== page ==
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GERMAN CITIZENSHIP

EXCLUSIVE: German Bundestag to debate law allowing dual citizenship in December

Germany’s Interior Ministry has confirmed to The Local Germany that parliamentarians will soon see and debate a draft law to permit dual citizenship.

A German and British passport.
A German and British passport. Many people in Germany don't want to give up their original passport to get German citizenship. Photo: picture alliance/dpa | Britta Pedersen

People in Germany looking to naturalise as German and keep their other citizenship now have a date for when the Bundestag will consider their situation: before Christmas.

“Immigrants who want to stay in Germany permanently should be given the opportunity to take part and contribute fully with naturalisation. The modernisation of the Citizenship Act is intended to create the right framework for this,” a federal Interior Ministry spokeswoman told The Local. “Multiple citizenship should generally be permitted. For naturalisation, it will therefore no longer be necessary to give up your previous citizenship.”

PODCAST: Germany’s plans to modernise citizenship and immigration laws, and is cash still king?

According to the Ministry, the new law will also shorten the time someone has to live in Germany before they’re eligible for citizenship through naturalisation. People who demonstrate evidence of integration in German society will also have a shorter wait time for naturalisation, as an incentive.

The news marks the beginning of the end of a long wait for many long-term residents of Germany – who have held off getting German citizenship due to a general requirement for naturalising Germans to renounce their previous citizenships.

Exceptions were only available to those whose other citizenship was from within the European Union, those from countries that don’t allow people to renounce, and those who applied for special permission to keep their original citizenship due to hardship – an often long and bureaucratic process.

READ ALSO: ‘I can’t give up my passport’: Foreigners wait for Germany to change citizenship laws

A “modern” citizenship law

While other countries, such as Denmark in 2015, have already liberalised their laws around dual citizenship, Angela Merkel’s Christian Democrats (CDU) remained firmly opposed.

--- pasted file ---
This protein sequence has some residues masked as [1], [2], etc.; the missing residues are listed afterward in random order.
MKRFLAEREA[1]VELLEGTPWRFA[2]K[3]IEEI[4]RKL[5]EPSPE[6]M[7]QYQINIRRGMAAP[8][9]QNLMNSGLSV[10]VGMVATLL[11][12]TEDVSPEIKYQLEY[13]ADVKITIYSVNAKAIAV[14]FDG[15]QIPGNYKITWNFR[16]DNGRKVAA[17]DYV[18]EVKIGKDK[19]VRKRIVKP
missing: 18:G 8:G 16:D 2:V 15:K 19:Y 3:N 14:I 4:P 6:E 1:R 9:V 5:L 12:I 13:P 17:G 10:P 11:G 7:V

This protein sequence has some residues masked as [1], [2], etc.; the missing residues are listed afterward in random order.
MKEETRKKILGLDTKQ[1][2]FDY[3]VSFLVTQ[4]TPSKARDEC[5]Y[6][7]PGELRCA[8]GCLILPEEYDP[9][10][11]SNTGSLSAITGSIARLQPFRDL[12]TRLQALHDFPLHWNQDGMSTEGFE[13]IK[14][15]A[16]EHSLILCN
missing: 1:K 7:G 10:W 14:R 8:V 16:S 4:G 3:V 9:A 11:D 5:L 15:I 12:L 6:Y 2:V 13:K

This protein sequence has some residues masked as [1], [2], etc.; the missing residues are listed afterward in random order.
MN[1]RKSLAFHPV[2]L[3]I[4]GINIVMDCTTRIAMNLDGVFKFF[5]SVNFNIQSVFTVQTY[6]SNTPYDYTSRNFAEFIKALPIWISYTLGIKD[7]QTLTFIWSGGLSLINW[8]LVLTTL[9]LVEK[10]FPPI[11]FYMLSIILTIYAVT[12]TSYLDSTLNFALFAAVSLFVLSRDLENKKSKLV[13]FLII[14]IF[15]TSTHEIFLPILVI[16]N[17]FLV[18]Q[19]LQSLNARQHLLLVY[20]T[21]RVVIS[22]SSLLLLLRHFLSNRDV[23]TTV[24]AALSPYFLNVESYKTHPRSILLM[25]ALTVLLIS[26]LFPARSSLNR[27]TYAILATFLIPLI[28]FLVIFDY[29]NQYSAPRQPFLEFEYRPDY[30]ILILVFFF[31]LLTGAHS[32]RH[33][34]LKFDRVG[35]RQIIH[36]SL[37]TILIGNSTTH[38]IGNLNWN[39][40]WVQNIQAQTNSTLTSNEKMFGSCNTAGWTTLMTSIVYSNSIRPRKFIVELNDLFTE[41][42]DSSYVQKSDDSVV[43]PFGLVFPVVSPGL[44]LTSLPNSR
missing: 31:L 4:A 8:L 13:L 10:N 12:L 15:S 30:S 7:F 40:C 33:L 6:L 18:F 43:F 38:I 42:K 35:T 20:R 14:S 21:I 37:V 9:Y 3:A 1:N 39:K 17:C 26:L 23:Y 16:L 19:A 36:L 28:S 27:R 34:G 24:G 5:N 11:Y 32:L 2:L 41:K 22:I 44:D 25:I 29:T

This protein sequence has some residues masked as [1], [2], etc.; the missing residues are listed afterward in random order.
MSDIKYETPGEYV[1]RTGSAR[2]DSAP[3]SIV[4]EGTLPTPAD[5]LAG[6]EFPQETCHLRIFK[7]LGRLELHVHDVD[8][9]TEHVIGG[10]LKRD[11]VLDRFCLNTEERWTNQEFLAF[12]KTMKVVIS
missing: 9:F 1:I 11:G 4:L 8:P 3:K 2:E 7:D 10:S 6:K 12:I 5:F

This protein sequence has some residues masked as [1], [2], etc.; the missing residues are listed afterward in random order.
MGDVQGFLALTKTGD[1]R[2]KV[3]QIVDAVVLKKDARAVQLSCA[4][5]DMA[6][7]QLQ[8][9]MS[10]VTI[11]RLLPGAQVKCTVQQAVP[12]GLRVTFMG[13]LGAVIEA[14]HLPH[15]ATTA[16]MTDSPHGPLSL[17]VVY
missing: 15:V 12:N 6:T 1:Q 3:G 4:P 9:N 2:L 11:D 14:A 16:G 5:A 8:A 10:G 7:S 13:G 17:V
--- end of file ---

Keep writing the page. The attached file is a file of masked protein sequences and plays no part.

As Germany’s dominant political force, many long-term German residents had all but given up hope the law would change.

However, 2021’s coalition agreement between the traffic light parties – the Social Democrats (SPD), liberal Free Democrats (FDP), and Greens – froze the CDU out of federal government for the first time since 2005, and rekindled some hopes amongst these German residents.

The three parties declared their intention to reform German immigration law to allow dual citizenship. Yet, for the last year, they haven’t confirmed when they might get around to passing the new law – until now.

READ ALSO: ‘I finally feel at home’: How Germany’s planned changes to citizenship laws affect foreigners

“The SPD has long advocated modernising citizenship law and adapting it to the reality of our immigration society,” Sebastian Hartmann, Chair of the SPD’s contingent within the Bundestag’s Interior Committee, tells The Local. “Even today, due to legal exceptions, many naturalisation decisions are made accepting multiple citizenship. We will end this unequal treatment so that everyone can be naturalised in the future without having to give up their citizenship.”

German citizenship

A newly naturalised German shows her citizenship documents at Rathaus Neukölln in Berlin. Photo: picture alliance / dpa | Klaus-Dietmar Gabbert

Filiz Polat, Migration and Integration Speaker for the Greens in the Bundestag, told The Local that allowing dual nationality was a “long overdue” change.

“A modern citizenship law is essential for an immigration country like Germany,” she says. “Citizenship will become an enduring bond of legal equality, participation, and belonging.”

Stephan Thomae, an FDP member of the Bundestag’s Interior Committee, said naturalisation would be possible after five years, rather than the current eight. With evidence of special integration – including German language proficiency – an applicant for naturalisation should be eligible after three years.

READ ALSO: TEST: Could you pass the German citizenship exam?

“People who come here, build a life for themselves and feel a permanent connection to Germany should be able to naturalise quickly,” he told The Local. “We want people who live with us, who have integrated well linguistically, legally, economically, and culturally, who contribute to our society’s success and fulfill their responsibilities – to also have the associated rights and make them a permanent offer of integration.”